A onetime Grand Teton National Park superintendent who rose to the top of the National Park Service has died after contracting COVID-19.
Gary Everhardt, 86, led Teton Park from 1972 to 1975, departing to become the ninth director of the National Park Service under presidents Gerald Ford and Jimmy Carter. Both Gary and his wife, Nancy, succumbed to complications from the novel coronavirus during the past week in the Charlotte, North Carolina, area, according to longtime friend and fellow Park Service retiree Phil Francis.
“They both had COVID, and it was contracted through an assisted care facility,” Francis told the Jackson Hole Daily on Monday. “She died Wednesday night, and Gary died last night.”
Francis and Everhardt both had stints presiding over the Park Service’s Blue Ridge Parkway, the last stop for each before retirement. They came to be close and were exercise buddies.
“Gary was a good friend,” Francis said. “And he was a good friend of the Blue Ridge Parkway and great friend and lover of the National Park Service.”
Everhardt’s time atop the Park Service was probably most marked by his role leading the agency through the United States’ bicentennial celebration.
“He wasn’t director for a long time,” Francis said, “but I think that was his great contribution.”
When Everhardt was tapped to lead the federal agency, he was 40 years old and had just spent a decent chunk of his career in Northwest Wyoming. Prior to the Teton Park superintendency, he spent two years as the assistant superintendent at Yellowstone.
“This is a very special place in America,” Everhardt told the Jackson Hole News in January 1975. “There is a certain amount of excitement and anticipation of new challenges in this very important post. But these are mixed feelings intermingled with our sadness at leaving many close friends and associates.”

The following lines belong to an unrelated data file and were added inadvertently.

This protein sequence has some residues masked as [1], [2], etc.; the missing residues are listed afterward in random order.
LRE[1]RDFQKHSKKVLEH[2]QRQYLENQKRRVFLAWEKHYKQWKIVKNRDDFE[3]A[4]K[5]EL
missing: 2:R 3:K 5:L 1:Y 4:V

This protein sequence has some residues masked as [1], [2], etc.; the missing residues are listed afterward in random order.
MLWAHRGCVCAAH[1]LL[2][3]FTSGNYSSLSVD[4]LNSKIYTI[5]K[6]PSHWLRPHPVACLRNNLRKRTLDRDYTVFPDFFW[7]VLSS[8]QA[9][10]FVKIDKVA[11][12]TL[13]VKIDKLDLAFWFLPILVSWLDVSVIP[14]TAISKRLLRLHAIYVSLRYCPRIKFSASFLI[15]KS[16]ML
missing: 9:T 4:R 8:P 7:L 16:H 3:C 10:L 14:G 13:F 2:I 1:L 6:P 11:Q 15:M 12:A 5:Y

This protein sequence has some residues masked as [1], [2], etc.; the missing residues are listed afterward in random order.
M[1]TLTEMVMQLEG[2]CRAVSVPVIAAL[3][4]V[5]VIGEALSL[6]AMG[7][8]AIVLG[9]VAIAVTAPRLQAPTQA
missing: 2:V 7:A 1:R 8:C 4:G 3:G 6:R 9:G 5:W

At the Park Service’s Washington, D.C., office, Everhardt assumed the directorship following Ron Walker, now a seasonal Jackson Hole resident. Walker recommended Teton Park’s then-superintendent as his successor, an endorsement that worked, and they went on to become friends.
Walker looked back on his pal as a “terrific guy” who had the “Park Service in his veins.”
“Gary was low key, very devoted to the parks, worked really hard and [was] a good leader,” he said. “He was just a really special person, and I’m glad he was my friend.”
Everhardt was a recipient of the Pugsley Medal, which recognized his role promoting and developing parks and conservation and put him in the company of the likes of Stephen Mather, the Park Service’s first director.
In his time in Jackson Hole, Everhardt picked up some less-remembered accolades, too.
Along with the late Clay James, in 1973 he was bestowed a “Most Improved Golfer of the Year” award by the Jackson Hole Golf and Tennis Club. Grand Teton’s superintendent “greatly boosted” his play and also was “among the game’s most enthusiastic supporters,” the Jackson Hole Guide reported at the time.
Eds. note — This story has been amended to correct the U.S. presidents that Gary Everhardt led the National Park Service under.